Ag Policy Blog

Lawmakers Raise Questions About Hemp Insurance

Chris Clayton
By  Chris Clayton , DTN Ag Policy Editor
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Hemp production is growing in several states across the country. USDA will offer whole farm insurance coverage including hemp in 2020. Lawmakers raised some concerns about how that will work. (DTN file photo)

Lawmakers have some concerns over just exactly how USDA is going to create a crop insurance program for hemp.

Multiple members of the House Agriculture Committee raised the issue of hemp and crop insurance on Thursday during a hearing with Bill Northey, USDA's undersecretary for Farm Production and Conservation.

Rep. Collin Peterson, D-Minn., chairman of the committee, said he had been investigating insurance issues with hemp. "I don't see how in the world you are going to be able to come up with a product for hemp," Peterson said.

Northey indicated USDA was looking to add hemp to whole farm policies, but there are still questions about pricing hemp. There are also some companies looking at offering individual policies as well.

The Risk Management Agency announced in late August that whole farm coverage for hemp fiber, seed and flowers will be available for the 2020 crop year.…

Rep. Mike Conaway, R-Texas, ranking member of the committee, said he also had some concerns about insuring hemp. Conaway said there are risks of tetrahydrocannabinol (THC) rising when hemp dries up. THC is the chemical that creates the intoxication in marijuana. THC must not be more than .3% in hemp, but Conaway indicated THC can rise under dry conditions.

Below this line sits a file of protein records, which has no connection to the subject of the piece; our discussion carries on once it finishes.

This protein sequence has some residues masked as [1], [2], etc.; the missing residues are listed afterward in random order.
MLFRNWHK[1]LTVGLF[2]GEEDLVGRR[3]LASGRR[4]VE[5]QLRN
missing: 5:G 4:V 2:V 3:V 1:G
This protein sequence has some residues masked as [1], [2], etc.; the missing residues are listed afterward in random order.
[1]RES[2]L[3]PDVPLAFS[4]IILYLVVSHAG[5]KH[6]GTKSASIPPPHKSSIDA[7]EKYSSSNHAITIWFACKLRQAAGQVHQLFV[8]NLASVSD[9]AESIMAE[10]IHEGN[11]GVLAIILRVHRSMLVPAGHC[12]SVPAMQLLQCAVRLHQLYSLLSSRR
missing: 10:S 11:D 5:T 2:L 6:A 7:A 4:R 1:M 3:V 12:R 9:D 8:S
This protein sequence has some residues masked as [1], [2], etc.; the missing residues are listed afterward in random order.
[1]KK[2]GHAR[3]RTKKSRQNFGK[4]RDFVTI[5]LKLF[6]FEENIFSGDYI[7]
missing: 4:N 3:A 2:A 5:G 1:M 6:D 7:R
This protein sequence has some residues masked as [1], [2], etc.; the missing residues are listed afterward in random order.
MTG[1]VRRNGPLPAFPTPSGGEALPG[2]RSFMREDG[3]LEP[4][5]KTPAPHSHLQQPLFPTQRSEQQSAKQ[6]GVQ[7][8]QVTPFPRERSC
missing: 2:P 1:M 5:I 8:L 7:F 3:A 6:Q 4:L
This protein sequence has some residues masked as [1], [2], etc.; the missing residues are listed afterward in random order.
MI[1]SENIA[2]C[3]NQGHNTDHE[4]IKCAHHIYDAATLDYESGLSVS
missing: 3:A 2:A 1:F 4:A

"We're going to be insuring an illegal product," Conaway said.

Rep. James Comer, R-Ky., was the Kentucky agriculture commissioner when the state created a pilot project for hemp production. Comer called hemp "a huge success story" in his state, but Comer told Northey he shares Peterson's concerns about crop insurance. Comer said he doesn’t want to see a crop insurance product that takes away the market risk of growing a crop and he doesn't want to encourage fraud because of the potential payouts.

Comer said he thinks an insurance policy should only cover what a hemp farmer has a contract to sell. "I don't want to see a situation where a farmer has a contract to sell that they have 30 or 40 acres of hemp and they plant 100 or 200 acres," Comer said.

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